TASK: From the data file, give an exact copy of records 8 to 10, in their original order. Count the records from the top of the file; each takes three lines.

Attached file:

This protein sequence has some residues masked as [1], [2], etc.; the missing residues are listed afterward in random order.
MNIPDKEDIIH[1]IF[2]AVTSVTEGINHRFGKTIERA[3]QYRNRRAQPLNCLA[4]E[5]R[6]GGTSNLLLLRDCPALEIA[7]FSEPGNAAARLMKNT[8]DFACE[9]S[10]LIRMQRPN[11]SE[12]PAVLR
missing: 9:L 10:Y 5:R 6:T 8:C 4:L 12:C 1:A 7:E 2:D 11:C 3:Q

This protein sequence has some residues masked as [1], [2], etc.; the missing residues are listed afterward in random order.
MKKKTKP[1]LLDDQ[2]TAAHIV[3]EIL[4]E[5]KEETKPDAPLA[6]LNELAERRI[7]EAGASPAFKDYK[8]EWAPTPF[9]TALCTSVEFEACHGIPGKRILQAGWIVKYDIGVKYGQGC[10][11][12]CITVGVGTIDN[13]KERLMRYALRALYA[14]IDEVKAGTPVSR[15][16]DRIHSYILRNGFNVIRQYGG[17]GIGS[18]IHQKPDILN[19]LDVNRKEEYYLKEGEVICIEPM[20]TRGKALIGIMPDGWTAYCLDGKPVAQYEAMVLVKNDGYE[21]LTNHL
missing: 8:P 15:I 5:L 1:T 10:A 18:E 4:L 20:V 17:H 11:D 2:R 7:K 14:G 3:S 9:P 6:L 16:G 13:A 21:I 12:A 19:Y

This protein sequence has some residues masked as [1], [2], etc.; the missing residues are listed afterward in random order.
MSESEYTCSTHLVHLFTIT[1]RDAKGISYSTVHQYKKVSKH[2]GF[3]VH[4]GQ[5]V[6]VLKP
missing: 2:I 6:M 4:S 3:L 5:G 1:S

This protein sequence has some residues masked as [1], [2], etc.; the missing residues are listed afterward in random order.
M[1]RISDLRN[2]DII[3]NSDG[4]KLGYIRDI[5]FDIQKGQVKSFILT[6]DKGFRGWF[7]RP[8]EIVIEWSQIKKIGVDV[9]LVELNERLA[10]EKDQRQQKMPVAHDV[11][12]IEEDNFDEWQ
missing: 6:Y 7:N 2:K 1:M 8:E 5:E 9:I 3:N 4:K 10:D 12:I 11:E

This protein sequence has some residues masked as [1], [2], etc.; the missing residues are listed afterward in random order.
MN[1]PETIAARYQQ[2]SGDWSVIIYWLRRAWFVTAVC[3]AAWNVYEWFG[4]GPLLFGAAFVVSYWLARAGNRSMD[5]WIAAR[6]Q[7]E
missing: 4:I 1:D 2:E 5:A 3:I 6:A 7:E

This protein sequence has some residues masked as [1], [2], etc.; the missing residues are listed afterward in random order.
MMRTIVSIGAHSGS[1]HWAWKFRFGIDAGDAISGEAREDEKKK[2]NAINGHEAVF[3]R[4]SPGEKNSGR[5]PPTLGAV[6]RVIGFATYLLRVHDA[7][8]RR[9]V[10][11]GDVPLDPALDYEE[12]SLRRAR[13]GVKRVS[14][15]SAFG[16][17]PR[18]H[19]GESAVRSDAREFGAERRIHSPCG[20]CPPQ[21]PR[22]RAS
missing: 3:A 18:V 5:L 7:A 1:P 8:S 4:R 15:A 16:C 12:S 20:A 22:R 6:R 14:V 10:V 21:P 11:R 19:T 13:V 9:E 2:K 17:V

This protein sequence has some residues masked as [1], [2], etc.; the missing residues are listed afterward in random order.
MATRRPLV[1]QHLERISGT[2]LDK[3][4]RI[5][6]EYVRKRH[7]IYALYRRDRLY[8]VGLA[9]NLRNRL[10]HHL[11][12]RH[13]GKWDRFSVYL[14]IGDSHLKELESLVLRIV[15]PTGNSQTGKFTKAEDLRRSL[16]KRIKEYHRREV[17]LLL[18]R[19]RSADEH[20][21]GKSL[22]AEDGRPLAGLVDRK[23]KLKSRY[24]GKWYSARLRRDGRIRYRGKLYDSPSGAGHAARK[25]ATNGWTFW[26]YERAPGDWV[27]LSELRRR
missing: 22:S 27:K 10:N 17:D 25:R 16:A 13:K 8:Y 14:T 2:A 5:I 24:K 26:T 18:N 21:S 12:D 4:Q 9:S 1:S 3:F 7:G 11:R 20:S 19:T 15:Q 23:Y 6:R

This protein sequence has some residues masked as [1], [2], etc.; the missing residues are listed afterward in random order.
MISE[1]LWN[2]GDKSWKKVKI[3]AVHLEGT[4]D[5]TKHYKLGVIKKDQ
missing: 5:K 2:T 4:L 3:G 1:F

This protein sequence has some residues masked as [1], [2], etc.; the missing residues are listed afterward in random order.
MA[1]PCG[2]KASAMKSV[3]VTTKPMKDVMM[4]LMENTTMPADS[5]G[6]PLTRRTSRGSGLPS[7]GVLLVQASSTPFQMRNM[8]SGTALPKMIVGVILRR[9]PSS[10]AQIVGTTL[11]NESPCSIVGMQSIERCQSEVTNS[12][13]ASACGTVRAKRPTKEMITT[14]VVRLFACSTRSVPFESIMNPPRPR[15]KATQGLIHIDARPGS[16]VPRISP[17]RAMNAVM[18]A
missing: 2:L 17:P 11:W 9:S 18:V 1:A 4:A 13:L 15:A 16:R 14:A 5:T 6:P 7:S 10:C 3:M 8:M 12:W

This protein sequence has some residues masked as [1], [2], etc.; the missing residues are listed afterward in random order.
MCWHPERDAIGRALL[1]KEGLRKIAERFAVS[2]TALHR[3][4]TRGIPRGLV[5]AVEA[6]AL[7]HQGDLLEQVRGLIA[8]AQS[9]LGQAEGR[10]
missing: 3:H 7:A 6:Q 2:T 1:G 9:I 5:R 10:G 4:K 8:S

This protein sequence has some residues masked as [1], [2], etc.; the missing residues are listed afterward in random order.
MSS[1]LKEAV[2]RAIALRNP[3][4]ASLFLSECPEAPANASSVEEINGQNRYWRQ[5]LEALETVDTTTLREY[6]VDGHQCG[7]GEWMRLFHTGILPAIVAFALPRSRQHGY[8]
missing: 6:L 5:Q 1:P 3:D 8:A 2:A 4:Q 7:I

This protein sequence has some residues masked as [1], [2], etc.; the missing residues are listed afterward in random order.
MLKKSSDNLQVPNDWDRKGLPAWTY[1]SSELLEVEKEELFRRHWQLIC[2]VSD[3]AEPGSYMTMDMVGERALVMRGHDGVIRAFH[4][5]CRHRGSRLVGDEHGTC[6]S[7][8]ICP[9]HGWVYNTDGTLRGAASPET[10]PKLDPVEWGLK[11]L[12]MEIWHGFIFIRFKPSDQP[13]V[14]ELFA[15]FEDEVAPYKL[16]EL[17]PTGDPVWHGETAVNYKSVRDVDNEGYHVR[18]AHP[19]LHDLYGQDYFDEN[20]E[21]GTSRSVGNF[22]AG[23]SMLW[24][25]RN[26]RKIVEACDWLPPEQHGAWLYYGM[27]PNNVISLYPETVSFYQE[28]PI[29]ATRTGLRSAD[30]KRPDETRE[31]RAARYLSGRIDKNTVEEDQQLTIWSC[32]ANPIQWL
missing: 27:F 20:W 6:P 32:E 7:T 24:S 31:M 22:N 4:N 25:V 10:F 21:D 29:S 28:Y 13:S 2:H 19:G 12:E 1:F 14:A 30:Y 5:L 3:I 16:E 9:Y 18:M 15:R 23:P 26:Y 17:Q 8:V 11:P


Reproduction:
This protein sequence has some residues masked as [1], [2], etc.; the missing residues are listed afterward in random order.
MISE[1]LWN[2]GDKSWKKVKI[3]AVHLEGT[4]D[5]TKHYKLGVIKKDQ
missing: 5:K 2:T 4:L 3:G 1:F

This protein sequence has some residues masked as [1], [2], etc.; the missing residues are listed afterward in random order.
MA[1]PCG[2]KASAMKSV[3]VTTKPMKDVMM[4]LMENTTMPADS[5]G[6]PLTRRTSRGSGLPS[7]GVLLVQASSTPFQMRNM[8]SGTALPKMIVGVILRR[9]PSS[10]AQIVGTTL[11]NESPCSIVGMQSIERCQSEVTNS[12][13]ASACGTVRAKRPTKEMITT[14]VVRLFACSTRSVPFESIMNPPRPR[15]KATQGLIHIDARPGS[16]VPRISP[17]RAMNAVM[18]A
missing: 2:L 17:P 11:W 9:S 18:V 1:A 4:A 13:L 15:A 16:R 14:A 5:T 6:P 7:S 10:C 3:M 8:M 12:W

This protein sequence has some residues masked as [1], [2], etc.; the missing residues are listed afterward in random order.
MCWHPERDAIGRALL[1]KEGLRKIAERFAVS[2]TALHR[3][4]TRGIPRGLV[5]AVEA[6]AL[7]HQGDLLEQVRGLIA[8]AQS[9]LGQAEGR[10]
missing: 3:H 7:A 6:Q 2:T 1:G 9:I 5:R 10:G 4:K 8:S